Buoys, and Public Piers.(b) Section 1. Be it enacted by the Senate and House of Representatives of the United States of America in Congress assembled, That all Act of July expenses which shall accrue from and after the fifteenth day of August, 22, 1790, ch. 32.

Arr. V. There shall be formed in the said territory, not less than three, nor more than five States ; and the boundaries of the States, as soon as Virginia shall alter her act of cession, and consent to the same, shall become fixed and established as follows, to wit: The western State in the said territory, shall be bounded by the Mississippi, the Ohio and Wabash rivers; a direct line drawn from the Wabash and Post Vincents due north to the territorial line between the United States and Canada; and by the said territorial line to the Lake of the Woods and Mississippi. The middle State shall be bounded by the said direct line, the Wabash from Post Vincents to the Ohio; by the Ohio, by a direct line drawn due north from the mouth of the Great Miami, to the said territorial line, and by the said territorial line. The eastern State shall be bounded by the last mentioned direct line, the Ohio, Pennsylvania, and the said territorial line: Provided however, and it is further inderstood and declared, that the boundaries of these three States shall be subject so far to be altered, that it' Congress shall hereafter find it expedient, they shall have authority to form one or two States in that part of the said territory which lies north of an east and west line drawn through the southerly bend or extreme of lake Michigan. And whenever any of the sa States shall have sixty thousand free inhabitants therein, such State shall be admit. ted, by its delegates, into the Congress of the United States, on an equal footing with the original States, in all respects whatever; and shall be at liberty to form a permanent constitution and State government: Provided the constitution and government so to be formed, shall be republican, and in conformity to the principles contained in these articles; and so far as it can be consistent with the general interest of the confederacy, such admission shall be allowed at an earlier period, and when there may be a less number of free inbabitants in the State than sixty thousand.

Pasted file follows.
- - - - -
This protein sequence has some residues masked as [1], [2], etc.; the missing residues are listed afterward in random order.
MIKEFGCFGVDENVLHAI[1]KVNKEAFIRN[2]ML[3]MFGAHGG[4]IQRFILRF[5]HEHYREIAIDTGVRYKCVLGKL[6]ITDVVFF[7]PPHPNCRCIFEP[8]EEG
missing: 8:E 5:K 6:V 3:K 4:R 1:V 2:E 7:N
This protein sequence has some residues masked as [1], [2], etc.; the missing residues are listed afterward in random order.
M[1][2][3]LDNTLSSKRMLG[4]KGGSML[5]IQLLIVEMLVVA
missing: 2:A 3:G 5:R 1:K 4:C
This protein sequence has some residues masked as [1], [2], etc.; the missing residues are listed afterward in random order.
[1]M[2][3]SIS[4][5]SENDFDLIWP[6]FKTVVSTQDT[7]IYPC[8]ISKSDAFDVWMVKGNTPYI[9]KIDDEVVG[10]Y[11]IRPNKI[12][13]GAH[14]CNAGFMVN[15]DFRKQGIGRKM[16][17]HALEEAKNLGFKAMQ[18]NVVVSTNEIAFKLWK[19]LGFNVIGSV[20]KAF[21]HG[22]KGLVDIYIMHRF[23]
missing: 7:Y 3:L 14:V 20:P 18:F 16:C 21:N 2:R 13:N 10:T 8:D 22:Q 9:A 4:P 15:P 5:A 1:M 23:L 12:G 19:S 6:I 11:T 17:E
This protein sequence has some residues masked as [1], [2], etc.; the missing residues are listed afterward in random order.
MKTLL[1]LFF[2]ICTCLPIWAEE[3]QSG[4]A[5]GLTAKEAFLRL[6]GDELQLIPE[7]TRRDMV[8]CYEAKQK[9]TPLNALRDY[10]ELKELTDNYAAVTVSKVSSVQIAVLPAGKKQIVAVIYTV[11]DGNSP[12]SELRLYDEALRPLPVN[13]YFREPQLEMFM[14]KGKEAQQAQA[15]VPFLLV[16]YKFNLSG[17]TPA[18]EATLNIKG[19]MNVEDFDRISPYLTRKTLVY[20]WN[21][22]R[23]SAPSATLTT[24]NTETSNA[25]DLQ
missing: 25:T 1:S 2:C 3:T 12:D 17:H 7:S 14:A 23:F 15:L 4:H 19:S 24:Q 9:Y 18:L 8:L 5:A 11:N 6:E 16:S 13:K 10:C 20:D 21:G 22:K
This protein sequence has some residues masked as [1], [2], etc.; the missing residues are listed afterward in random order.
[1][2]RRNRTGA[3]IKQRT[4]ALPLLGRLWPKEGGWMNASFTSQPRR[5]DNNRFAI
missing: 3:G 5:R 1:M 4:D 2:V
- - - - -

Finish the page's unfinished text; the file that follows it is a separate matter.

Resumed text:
ART. VI. There shall be neither slavery nor involuntary servitude in the said territory, otherwise than in punishment of crimes, whereof the party shall have been duly convicted : Provided always, that any person escaping into the same, from whom labour or service is lawfully claimed in any one of the original States, such fugitive may be lawfully reclaimed, and conveyed to the person claiming his or her labour or service as aforesaid. Done by the United States in Congress assembled, the thirteenth day of July, in the year of our Lord one thousand seven hundred and eighty-seven, and of their sovereignty and independence the twelfth.

WILLIAM GRAYSON, Chairman. CHARLES THOMSON, Secretary. (a) The States of Ohio, Indiana, Illinois, and Michigan, were, after the enactment of this law, formed out of part of “The Territory of the United States, northwest of the river Ohio,” and became members of the federal Union.